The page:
Feature Archive

Clinical Trials for Breast Cancer

Should you or shouldn't you? Weighing the pros and cons of joining a breast cancer clinical trial.

By Gina Shaw
WebMD Feature

Reviewed By Charlotte Grayson

Only about 3% of women with breast cancer take part in clinical trials, according to Y-ME, the national breast cancer organization.

This low level of clinical research participation may be stalling treatment progress. The fewer women who join clinical trials, the longer it takes to get data about whether a new treatment is an improvement over existing ones.

Should you join a breast cancer clinical trial? If you do, how can you choose the best one for you?

"Patients should be biased toward clinical trials," says Clifford Hudis, MD, Chief of the Breast Cancer Medicine Service at Memorial Sloan-Kettering Cancer Center in New York. "If you [are seen at a medical] center and they have a trial for which you're appropriate, you should seriously consider it."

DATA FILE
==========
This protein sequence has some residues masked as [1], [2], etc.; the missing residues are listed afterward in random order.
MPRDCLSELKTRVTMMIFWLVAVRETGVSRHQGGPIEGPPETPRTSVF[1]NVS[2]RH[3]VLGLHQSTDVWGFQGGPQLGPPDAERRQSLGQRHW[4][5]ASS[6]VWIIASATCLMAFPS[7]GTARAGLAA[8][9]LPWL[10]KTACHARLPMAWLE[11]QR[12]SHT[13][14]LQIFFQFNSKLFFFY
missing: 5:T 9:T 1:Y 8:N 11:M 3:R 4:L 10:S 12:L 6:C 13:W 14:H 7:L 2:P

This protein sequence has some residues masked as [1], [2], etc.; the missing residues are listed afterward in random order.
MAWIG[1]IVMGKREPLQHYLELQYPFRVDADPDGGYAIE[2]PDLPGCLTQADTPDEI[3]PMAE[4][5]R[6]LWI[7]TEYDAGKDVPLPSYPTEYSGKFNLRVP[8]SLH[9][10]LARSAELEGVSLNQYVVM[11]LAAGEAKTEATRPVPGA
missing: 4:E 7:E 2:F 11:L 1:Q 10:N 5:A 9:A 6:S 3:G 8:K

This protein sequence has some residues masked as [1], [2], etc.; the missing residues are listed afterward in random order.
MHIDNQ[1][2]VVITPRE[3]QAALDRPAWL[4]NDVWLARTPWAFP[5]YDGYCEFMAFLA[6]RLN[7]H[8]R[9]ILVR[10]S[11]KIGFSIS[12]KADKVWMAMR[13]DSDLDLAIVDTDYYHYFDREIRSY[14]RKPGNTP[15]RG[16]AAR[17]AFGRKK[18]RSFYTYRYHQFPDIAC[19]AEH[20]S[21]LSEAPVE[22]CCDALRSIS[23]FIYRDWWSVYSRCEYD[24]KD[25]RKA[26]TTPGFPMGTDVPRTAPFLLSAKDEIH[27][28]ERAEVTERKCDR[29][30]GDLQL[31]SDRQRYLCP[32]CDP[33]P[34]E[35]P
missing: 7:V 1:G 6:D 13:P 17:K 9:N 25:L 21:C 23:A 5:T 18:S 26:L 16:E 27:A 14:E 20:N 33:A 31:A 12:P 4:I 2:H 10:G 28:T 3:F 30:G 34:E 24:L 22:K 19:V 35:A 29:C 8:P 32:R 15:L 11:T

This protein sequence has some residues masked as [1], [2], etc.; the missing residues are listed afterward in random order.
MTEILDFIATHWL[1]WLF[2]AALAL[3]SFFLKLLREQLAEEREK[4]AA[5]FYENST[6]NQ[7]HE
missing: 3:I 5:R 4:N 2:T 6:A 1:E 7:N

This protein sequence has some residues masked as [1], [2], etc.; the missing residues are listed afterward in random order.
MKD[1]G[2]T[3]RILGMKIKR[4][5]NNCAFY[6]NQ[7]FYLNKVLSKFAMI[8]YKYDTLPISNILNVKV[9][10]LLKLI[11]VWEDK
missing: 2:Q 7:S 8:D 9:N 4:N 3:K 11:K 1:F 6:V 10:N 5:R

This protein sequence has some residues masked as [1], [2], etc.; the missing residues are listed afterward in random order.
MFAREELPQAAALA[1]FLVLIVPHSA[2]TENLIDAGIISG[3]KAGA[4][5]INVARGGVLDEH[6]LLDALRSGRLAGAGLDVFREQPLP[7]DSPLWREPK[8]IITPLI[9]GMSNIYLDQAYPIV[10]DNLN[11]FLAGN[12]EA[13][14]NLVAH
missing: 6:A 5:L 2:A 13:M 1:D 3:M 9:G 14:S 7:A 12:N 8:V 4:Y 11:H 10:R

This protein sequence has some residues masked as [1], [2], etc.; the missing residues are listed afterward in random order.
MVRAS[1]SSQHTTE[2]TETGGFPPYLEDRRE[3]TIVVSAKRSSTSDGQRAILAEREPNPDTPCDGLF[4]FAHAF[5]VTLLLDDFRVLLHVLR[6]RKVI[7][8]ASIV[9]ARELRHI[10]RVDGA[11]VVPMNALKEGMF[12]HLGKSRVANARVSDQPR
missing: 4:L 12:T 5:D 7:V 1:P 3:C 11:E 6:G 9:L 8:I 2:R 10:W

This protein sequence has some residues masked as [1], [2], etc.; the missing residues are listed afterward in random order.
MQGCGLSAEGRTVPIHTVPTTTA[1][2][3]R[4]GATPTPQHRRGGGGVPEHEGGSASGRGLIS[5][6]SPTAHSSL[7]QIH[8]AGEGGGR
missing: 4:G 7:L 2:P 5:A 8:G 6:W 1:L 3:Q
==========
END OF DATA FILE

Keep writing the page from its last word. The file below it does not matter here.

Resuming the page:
What are the advantages of participating in a clinical trial?

  • You'll have access to the latest treatments before they're widely available. "Your list of available treatment options is finite, and clinical trials will sometimes represent options that don't exist outside the trial," says Hudis.
  • You'll receive expert care and close monitoring. Although all women with breast cancer are monitored closely, clinical trial members are likely to receive an even higher level of scrutiny.
  • You'll be contributing to the advancement of medical research that may benefit not only you, but many other women -- maybe even your own daughters and granddaughters.

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